General Electric Challenges EPA Over Toxic Waste Clean Up Law
The case is scheduled to be heard in the U.S. Court of Appeals for Wash., D.C.
General Electric has taken the U.S. Environmental Protection Agency to court over the use of a legal tool used to push companies to clean up toxic waste. WNPR’s Nancy Cohen reports, the case is scheduled to be heard in the U.S. Court of Appeals tomorrow.
Under federal Superfund law, the EPA can issue what’s called a “unilateral administrative order”. This orders a company that the EPA believes is responsible for polluting a site to clean it up. If the company refuses, the EPA can clean up the contamination using federal money, and then issue a penalty against the company that adds up to three times the cost of the clean up. G.E. says unilateral orders are unconstitutional. Vermont Law School professor Pat Parenteau, a former attorney with EPA New England, says the unilateral order is a potent tool that gets toxic waste cleaned up quickly.
“EPA is saying we’re not going to go to federal court and initiate a very expensive drawn-out lawsuit in order to get a site cleaned up. And we believe that’s what Congress intended for us to do: To get the sites cleaned up as promptly as possible, stop the spread of contamination, and sort out the ‘whose responsible?’ and ‘how much is it going to cost?’ later."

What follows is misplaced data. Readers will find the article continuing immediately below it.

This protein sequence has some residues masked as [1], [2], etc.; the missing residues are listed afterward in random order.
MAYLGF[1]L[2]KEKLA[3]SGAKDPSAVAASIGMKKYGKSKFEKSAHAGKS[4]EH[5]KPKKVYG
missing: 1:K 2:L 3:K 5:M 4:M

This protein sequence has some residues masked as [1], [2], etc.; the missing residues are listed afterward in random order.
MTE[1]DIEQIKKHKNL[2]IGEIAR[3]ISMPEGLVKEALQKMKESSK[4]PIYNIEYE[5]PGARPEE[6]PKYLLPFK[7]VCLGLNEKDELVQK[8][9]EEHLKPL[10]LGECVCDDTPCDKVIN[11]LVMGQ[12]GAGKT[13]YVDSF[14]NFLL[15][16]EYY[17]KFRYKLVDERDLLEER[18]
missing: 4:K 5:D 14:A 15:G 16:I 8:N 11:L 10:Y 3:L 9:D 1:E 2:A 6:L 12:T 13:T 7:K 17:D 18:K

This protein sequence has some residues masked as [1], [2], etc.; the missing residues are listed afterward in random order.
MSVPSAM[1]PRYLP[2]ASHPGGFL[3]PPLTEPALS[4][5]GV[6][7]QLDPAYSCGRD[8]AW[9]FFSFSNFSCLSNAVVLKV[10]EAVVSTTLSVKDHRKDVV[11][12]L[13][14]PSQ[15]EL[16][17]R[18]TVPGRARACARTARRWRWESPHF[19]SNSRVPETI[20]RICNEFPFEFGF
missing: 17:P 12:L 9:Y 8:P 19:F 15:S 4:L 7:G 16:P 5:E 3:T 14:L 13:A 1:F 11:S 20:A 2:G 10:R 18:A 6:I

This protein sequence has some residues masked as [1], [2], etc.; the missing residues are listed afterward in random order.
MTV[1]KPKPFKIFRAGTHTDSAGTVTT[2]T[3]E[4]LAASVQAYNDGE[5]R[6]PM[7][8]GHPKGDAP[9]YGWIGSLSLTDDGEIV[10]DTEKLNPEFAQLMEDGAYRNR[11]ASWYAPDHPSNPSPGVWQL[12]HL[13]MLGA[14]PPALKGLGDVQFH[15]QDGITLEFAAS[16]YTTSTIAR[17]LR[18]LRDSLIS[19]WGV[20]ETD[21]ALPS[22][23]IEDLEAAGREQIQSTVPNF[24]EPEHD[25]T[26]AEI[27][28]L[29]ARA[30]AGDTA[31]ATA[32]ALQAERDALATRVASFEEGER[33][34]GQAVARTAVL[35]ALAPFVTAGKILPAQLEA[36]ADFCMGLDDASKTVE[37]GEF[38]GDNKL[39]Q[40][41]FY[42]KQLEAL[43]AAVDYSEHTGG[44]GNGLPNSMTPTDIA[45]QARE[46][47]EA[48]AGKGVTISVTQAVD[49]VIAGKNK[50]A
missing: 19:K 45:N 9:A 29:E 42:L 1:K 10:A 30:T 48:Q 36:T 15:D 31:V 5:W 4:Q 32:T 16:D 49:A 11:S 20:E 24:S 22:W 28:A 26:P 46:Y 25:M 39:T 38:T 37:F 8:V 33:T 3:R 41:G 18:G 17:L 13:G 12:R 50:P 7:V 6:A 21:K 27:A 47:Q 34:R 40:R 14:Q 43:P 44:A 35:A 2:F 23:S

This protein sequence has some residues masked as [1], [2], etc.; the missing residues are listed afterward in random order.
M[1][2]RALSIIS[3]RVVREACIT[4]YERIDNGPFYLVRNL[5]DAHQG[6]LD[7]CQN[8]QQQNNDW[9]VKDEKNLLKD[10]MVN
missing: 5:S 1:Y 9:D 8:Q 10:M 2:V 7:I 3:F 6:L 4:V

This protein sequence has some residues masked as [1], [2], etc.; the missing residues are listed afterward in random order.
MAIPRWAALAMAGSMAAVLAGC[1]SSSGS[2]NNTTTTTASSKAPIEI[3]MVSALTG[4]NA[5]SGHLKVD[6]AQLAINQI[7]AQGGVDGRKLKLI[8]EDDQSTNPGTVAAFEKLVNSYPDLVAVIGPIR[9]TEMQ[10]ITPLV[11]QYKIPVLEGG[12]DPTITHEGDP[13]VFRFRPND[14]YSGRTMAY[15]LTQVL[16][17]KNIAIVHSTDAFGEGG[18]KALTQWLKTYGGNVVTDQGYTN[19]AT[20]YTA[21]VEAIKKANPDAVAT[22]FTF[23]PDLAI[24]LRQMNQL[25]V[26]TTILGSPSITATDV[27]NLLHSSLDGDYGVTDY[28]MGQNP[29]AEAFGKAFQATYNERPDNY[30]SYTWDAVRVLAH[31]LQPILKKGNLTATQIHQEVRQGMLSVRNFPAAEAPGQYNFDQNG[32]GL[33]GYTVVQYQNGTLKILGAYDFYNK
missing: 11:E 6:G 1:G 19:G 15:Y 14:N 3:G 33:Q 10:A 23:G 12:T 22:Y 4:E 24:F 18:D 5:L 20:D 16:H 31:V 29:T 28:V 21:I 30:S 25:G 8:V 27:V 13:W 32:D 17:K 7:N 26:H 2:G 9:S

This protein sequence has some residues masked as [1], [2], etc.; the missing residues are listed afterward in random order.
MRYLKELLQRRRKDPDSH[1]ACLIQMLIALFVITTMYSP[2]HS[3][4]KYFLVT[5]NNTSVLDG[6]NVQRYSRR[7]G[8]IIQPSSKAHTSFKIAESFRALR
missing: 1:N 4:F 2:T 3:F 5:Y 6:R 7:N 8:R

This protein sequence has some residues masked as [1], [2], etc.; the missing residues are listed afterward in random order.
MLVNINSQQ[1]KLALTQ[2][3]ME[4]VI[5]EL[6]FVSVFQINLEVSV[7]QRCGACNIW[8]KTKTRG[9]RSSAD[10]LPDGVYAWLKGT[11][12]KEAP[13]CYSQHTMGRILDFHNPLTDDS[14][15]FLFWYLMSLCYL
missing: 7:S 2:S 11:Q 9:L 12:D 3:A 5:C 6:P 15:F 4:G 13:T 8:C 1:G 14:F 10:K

Unilateral orders have been used twice to push for clean up of PCBs in the Housatonic River. The second time, in 1998, the order never went into effect, but it led to a negotiated agreement to remove PCBs from the Housatonic. General Electric did not return calls requesting an interview for this story. Pat Parenteau says this case could make it all the way to the Supreme Court.
For WNPR, I’m Nancy Cohen.
We spoke with General Electric Spokesperson Mark Behan after the radio story was recorded. Behan said, “The provision of Superfund law that gives the government the right to issue an order requiring the expenditure of potentially millions of dollars also gives the government the right to deny G. E., or any other business or individual, the opportunity to go to court to challenge that order and we think that that violates the Constitution.”